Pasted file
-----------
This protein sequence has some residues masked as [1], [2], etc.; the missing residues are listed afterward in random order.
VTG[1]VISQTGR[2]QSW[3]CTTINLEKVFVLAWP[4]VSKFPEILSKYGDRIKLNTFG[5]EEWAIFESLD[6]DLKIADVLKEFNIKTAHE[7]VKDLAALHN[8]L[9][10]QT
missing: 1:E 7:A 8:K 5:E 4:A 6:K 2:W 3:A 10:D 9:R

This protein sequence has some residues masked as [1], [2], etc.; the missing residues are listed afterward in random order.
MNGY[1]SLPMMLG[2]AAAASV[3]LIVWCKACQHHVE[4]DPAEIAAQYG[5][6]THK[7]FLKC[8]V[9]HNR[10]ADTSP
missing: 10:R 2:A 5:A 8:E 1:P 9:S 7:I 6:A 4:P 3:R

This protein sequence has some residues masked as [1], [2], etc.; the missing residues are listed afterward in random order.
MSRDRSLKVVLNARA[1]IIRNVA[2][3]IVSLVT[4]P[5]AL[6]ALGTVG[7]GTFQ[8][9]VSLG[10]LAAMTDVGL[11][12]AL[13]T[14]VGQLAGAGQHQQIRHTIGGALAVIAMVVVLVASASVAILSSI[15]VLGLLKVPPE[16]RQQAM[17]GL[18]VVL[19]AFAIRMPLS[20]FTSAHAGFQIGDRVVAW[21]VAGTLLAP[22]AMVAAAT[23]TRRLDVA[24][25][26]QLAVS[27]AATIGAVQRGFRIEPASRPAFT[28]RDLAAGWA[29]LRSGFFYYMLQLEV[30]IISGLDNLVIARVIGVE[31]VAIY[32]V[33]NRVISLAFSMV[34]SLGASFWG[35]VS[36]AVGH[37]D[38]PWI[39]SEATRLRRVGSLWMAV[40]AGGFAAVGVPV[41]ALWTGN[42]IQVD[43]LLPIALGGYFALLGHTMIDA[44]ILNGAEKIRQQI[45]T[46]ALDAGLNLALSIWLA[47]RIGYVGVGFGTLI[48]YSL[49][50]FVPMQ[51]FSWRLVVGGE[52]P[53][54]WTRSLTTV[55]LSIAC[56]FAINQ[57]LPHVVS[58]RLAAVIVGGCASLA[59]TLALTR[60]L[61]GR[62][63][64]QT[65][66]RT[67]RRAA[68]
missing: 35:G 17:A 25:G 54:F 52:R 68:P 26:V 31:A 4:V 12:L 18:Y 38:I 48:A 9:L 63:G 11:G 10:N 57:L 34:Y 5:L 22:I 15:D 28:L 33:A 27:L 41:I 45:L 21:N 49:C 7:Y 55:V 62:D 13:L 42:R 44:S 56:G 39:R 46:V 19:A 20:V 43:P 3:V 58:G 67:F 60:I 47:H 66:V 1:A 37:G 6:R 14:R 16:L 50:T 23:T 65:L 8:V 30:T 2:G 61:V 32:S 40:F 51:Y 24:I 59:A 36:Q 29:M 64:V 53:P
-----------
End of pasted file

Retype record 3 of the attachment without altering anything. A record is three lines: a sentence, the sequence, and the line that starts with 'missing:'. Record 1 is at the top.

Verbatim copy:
This protein sequence has some residues masked as [1], [2], etc.; the missing residues are listed afterward in random order.
MSRDRSLKVVLNARA[1]IIRNVA[2][3]IVSLVT[4]P[5]AL[6]ALGTVG[7]GTFQ[8][9]VSLG[10]LAAMTDVGL[11][12]AL[13]T[14]VGQLAGAGQHQQIRHTIGGALAVIAMVVVLVASASVAILSSI[15]VLGLLKVPPE[16]RQQAM[17]GL[18]VVL[19]AFAIRMPLS[20]FTSAHAGFQIGDRVVAW[21]VAGTLLAP[22]AMVAAAT[23]TRRLDVA[24][25][26]QLAVS[27]AATIGAVQRGFRIEPASRPAFT[28]RDLAAGWA[29]LRSGFFYYMLQLEV[30]IISGLDNLVIARVIGVE[31]VAIY[32]V[33]NRVISLAFSMV[34]SLGASFWG[35]VS[36]AVGH[37]D[38]PWI[39]SEATRLRRVGSLWMAV[40]AGGFAAVGVPV[41]ALWTGN[42]IQVD[43]LLPIALGGYFALLGHTMIDA[44]ILNGAEKIRQQI[45]T[46]ALDAGLNLALSIWLA[47]RIGYVGVGFGTLI[48]YSL[49][50]FVPMQ[51]FSWRLVVGGE[52]P[53][54]WTRSLTTV[55]LSIAC[56]FAINQ[57]LPHVVS[58]RLAAVIVGGCASLA[59]TLALTR[60]L[61]GR[62][63][64]QT[65][66]RT[67]RRAA[68]
missing: 35:G 17:A 25:G 54:F 52:R 68:P 26:V 31:A 4:V 12:L 18:Y 38:I 48:A 9:L 63:G 11:G 10:N 57:L 34:Y 5:L 22:I 15:D 28:L 33:A 27:L 41:I 45:L 21:N 49:C 7:Y 55:V 62:D 13:L 42:R 44:S 56:G 39:R 46:V 19:A 20:V 43:P 3:V 58:G 67:F 60:I 47:H 66:V 1:A 37:G 6:R 14:R 16:L 50:T 23:T 65:L 8:V 30:T 2:G 61:V 32:S 40:F 51:Y 24:I 59:A 36:Q 29:M 64:V 53:P